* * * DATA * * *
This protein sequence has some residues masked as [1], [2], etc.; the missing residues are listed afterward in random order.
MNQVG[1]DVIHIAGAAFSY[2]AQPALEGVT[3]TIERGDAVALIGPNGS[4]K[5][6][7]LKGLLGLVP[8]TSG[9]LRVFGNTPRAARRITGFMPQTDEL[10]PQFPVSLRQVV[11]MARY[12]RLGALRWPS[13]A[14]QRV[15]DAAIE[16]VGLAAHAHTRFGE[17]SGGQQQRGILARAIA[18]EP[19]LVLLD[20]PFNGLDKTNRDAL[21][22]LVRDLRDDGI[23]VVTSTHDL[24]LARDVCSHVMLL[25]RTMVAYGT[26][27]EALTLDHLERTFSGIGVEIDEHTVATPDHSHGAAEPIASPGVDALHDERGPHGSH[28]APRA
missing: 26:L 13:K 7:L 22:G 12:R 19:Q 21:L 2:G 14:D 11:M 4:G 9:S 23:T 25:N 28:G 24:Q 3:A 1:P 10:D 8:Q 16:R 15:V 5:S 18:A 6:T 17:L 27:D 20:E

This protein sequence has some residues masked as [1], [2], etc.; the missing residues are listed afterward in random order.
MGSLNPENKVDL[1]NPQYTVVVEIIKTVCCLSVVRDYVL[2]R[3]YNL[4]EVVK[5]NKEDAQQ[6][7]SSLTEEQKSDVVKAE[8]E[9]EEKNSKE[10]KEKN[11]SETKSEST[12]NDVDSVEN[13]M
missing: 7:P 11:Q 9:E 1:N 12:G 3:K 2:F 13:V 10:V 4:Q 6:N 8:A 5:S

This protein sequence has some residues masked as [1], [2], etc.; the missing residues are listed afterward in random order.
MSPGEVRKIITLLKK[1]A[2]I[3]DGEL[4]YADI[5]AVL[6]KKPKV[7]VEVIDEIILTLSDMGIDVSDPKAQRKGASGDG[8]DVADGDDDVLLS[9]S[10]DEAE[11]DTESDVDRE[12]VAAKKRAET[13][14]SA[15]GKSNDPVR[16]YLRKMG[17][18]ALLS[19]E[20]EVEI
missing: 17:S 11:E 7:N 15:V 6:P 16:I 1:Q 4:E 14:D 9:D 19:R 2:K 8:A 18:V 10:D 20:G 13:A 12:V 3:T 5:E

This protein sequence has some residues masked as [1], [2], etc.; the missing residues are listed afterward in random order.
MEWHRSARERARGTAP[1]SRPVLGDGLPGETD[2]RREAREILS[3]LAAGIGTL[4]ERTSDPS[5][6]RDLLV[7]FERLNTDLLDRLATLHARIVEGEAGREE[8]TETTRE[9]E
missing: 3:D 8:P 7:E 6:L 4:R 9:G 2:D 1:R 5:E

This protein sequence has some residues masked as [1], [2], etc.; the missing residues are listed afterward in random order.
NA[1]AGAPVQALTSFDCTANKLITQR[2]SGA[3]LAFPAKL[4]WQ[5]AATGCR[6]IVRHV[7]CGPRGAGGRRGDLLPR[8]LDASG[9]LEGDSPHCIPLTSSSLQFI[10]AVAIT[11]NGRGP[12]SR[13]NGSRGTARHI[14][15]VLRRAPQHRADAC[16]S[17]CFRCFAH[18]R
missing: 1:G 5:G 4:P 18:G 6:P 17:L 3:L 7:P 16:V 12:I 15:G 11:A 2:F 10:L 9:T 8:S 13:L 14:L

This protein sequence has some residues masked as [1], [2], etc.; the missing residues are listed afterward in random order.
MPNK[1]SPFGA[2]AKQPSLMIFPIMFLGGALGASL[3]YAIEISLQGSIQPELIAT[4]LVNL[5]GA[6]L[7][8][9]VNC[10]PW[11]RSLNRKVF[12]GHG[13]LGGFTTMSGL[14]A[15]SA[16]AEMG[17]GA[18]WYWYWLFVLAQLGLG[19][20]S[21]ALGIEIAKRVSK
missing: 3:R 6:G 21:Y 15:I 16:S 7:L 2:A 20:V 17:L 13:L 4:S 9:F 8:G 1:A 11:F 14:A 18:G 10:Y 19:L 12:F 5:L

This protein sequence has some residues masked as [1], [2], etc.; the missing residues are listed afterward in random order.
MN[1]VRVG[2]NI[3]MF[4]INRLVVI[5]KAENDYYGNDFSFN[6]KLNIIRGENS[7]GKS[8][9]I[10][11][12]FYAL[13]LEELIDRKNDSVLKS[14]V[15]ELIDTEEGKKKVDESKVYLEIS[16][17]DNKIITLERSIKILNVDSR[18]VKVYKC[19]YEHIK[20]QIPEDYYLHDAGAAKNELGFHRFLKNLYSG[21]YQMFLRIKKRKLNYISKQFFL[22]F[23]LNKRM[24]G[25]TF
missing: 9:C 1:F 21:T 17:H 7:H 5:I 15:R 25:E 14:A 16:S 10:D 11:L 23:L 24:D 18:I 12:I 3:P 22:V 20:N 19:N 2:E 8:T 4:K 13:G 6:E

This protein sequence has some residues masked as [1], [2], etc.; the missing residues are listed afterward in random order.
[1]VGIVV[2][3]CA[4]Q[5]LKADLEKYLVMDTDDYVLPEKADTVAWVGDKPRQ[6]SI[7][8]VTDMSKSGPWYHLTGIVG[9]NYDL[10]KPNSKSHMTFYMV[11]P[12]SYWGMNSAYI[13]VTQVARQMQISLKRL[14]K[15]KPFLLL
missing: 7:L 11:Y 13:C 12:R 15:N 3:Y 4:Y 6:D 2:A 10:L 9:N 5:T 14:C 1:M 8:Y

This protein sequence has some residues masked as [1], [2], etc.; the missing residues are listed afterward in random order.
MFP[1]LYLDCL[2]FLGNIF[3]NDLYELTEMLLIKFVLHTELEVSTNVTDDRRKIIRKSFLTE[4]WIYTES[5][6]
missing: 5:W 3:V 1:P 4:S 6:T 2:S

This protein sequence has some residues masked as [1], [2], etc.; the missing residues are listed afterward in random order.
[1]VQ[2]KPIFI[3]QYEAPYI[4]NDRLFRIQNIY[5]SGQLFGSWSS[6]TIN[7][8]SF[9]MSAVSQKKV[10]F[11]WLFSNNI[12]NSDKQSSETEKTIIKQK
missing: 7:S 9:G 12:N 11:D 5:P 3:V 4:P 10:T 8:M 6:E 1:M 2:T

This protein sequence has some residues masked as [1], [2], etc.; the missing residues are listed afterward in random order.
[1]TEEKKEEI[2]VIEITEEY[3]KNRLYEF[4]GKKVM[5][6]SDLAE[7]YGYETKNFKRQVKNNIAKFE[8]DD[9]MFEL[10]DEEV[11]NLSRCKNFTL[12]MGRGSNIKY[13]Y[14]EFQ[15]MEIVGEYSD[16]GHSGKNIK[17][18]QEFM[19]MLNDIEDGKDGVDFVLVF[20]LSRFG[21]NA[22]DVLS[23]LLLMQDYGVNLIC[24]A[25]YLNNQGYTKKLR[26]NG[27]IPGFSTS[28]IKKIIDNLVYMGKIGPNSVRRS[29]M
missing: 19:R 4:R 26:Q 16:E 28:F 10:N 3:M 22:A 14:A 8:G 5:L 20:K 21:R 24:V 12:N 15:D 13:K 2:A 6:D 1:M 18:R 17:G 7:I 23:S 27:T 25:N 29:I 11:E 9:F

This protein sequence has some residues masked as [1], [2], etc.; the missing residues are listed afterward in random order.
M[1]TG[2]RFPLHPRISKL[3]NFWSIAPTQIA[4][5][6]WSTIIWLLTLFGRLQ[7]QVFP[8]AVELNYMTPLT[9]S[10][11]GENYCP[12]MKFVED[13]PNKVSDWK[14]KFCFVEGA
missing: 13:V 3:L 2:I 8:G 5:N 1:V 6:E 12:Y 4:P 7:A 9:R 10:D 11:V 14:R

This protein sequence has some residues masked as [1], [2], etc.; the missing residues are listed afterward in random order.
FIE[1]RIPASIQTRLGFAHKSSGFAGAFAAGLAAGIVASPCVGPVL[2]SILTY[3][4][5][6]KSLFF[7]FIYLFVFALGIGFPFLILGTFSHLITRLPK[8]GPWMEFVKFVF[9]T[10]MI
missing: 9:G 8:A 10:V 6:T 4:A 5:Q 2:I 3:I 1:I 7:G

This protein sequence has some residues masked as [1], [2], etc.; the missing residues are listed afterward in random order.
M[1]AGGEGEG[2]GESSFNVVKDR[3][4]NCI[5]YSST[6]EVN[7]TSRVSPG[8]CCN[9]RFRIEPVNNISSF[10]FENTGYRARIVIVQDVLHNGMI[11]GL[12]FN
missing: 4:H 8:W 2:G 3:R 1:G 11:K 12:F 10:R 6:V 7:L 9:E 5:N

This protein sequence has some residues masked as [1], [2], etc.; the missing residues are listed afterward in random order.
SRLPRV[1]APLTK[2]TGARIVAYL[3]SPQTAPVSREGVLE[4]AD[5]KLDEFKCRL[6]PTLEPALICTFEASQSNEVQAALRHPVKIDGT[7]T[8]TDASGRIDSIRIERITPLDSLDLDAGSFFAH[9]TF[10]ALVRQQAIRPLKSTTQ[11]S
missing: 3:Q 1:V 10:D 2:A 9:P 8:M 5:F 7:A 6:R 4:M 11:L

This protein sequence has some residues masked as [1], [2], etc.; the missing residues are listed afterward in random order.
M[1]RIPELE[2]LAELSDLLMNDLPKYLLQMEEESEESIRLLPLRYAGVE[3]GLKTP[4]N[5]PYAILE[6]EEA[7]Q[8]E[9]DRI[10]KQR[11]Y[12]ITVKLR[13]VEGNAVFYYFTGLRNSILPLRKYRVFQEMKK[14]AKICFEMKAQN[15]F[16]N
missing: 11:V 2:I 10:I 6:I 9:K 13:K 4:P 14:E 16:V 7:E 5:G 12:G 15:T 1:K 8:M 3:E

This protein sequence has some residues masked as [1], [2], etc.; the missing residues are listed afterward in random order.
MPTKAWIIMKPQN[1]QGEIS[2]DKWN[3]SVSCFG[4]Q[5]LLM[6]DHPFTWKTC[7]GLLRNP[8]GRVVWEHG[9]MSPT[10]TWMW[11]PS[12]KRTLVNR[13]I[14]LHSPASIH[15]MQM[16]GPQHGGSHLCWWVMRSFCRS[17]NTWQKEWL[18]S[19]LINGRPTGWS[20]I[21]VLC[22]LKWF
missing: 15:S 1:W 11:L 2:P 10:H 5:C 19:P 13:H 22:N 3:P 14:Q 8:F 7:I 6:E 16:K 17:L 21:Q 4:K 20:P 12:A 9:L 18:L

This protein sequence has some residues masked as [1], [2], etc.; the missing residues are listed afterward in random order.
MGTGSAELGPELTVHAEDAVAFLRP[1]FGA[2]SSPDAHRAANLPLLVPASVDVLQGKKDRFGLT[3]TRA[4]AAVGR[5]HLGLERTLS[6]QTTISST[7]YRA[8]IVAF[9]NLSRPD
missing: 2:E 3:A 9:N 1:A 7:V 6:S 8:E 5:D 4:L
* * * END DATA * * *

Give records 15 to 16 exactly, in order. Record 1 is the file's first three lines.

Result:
This protein sequence has some residues masked as [1], [2], etc.; the missing residues are listed afterward in random order.
SRLPRV[1]APLTK[2]TGARIVAYL[3]SPQTAPVSREGVLE[4]AD[5]KLDEFKCRL[6]PTLEPALICTFEASQSNEVQAALRHPVKIDGT[7]T[8]TDASGRIDSIRIERITPLDSLDLDAGSFFAH[9]TF[10]ALVRQQAIRPLKSTTQ[11]S
missing: 3:Q 1:V 10:D 2:A 9:P 8:M 5:F 7:A 6:R 4:M 11:L

This protein sequence has some residues masked as [1], [2], etc.; the missing residues are listed afterward in random order.
M[1]RIPELE[2]LAELSDLLMNDLPKYLLQMEEESEESIRLLPLRYAGVE[3]GLKTP[4]N[5]PYAILE[6]EEA[7]Q[8]E[9]DRI[10]KQR[11]Y[12]ITVKLR[13]VEGNAVFYYFTGLRNSILPLRKYRVFQEMKK[14]AKICFEMKAQN[15]F[16]N
missing: 11:V 2:I 10:I 6:I 9:K 13:K 4:P 14:E 16:V 7:E 5:G 12:G 15:T 1:K 8:M 3:E